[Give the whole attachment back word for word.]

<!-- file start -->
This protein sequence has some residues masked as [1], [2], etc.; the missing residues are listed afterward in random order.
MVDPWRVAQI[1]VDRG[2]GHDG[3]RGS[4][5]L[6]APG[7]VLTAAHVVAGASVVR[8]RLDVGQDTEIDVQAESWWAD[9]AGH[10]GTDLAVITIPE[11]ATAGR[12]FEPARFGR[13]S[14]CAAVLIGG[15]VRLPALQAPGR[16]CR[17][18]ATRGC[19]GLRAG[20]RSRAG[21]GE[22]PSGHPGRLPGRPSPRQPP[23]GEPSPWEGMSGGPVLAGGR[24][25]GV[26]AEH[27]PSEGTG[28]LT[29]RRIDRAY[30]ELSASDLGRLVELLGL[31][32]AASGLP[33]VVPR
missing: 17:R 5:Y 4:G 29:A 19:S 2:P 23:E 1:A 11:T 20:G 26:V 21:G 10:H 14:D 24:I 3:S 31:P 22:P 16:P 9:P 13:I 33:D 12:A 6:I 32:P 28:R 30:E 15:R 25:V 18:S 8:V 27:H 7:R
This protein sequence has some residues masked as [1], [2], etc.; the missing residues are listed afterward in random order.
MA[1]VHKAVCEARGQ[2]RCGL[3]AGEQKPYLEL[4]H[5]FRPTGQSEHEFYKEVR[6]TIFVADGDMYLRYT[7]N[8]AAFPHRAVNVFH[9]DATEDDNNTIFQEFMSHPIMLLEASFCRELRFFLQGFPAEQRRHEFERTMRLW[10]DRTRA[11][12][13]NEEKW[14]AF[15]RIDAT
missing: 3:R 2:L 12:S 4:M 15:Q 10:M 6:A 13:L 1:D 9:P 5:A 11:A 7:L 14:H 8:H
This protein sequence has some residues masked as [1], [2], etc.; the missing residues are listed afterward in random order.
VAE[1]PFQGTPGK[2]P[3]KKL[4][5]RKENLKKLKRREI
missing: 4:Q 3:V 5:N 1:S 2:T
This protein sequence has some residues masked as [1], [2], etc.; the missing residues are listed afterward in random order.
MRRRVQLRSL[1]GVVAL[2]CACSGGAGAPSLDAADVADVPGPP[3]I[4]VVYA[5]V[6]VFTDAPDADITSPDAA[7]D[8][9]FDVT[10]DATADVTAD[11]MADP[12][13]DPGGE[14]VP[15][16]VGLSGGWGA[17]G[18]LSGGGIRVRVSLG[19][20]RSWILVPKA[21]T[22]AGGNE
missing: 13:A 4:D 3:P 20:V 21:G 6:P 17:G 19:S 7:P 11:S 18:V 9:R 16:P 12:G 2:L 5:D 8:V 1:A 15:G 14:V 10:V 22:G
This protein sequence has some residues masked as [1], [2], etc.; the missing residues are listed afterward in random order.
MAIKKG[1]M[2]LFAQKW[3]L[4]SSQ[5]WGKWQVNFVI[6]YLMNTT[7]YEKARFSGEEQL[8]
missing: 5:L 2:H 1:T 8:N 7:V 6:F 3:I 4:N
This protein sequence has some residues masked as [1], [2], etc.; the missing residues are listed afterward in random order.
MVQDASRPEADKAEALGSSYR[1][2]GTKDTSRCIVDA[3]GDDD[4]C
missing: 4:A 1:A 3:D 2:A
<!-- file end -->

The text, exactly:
This protein sequence has some residues masked as [1], [2], etc.; the missing residues are listed afterward in random order.
MVDPWRVAQI[1]VDRG[2]GHDG[3]RGS[4][5]L[6]APG[7]VLTAAHVVAGASVVR[8]RLDVGQDTEIDVQAESWWAD[9]AGH[10]GTDLAVITIPE[11]ATAGR[12]FEPARFGR[13]S[14]CAAVLIGG[15]VRLPALQAPGR[16]CR[17][18]ATRGC[19]GLRAG[20]RSRAG[21]GE[22]PSGHPGRLPGRPSPRQPP[23]GEPSPWEGMSGGPVLAGGR[24][25]GV[26]AEH[27]PSEGTG[28]LT[29]RRIDRAY[30]ELSASDLGRLVELLGL[31][32]AASGLP[33]VVPR
missing: 17:R 5:Y 4:G 29:A 19:S 2:P 23:E 1:A 11:T 20:G 26:V 21:G 10:H 14:D 24:I 3:S 31:P 22:P 16:P 9:P 13:I 33:D 12:A 6:I 32:P 28:R 30:E 15:R 25:V 18:S 8:V 27:H 7:R
This protein sequence has some residues masked as [1], [2], etc.; the missing residues are listed afterward in random order.
MA[1]VHKAVCEARGQ[2]RCGL[3]AGEQKPYLEL[4]H[5]FRPTGQSEHEFYKEVR[6]TIFVADGDMYLRYT[7]N[8]AAFPHRAVNVFH[9]DATEDDNNTIFQEFMSHPIMLLEASFCRELRFFLQGFPAEQRRHEFERTMRLW[10]DRTRA[11][12][13]NEEKW[14]AF[15]RIDAT
missing: 3:R 2:L 12:S 4:M 15:Q 10:M 6:A 13:L 1:D 9:P 5:A 11:A 7:L 14:H 8:H
This protein sequence has some residues masked as [1], [2], etc.; the missing residues are listed afterward in random order.
VAE[1]PFQGTPGK[2]P[3]KKL[4][5]RKENLKKLKRREI
missing: 4:Q 3:V 5:N 1:S 2:T
This protein sequence has some residues masked as [1], [2], etc.; the missing residues are listed afterward in random order.
MRRRVQLRSL[1]GVVAL[2]CACSGGAGAPSLDAADVADVPGPP[3]I[4]VVYA[5]V[6]VFTDAPDADITSPDAA[7]D[8][9]FDVT[10]DATADVTAD[11]MADP[12][13]DPGGE[14]VP[15][16]VGLSGGWGA[17]G[18]LSGGGIRVRVSLG[19][20]RSWILVPKA[21]T[22]AGGNE
missing: 13:A 4:D 3:P 20:V 21:G 6:P 17:G 19:S 7:P 11:S 18:V 9:R 16:P 12:G 2:L 5:D 8:V 1:A 15:G 14:V 10:V 22:G
This protein sequence has some residues masked as [1], [2], etc.; the missing residues are listed afterward in random order.
MAIKKG[1]M[2]LFAQKW[3]L[4]SSQ[5]WGKWQVNFVI[6]YLMNTT[7]YEKARFSGEEQL[8]
missing: 5:L 2:H 1:T 8:N 7:V 6:F 3:I 4:N
This protein sequence has some residues masked as [1], [2], etc.; the missing residues are listed afterward in random order.
MVQDASRPEADKAEALGSSYR[1][2]GTKDTSRCIVDA[3]GDDD[4]C
missing: 4:A 1:A 3:D 2:A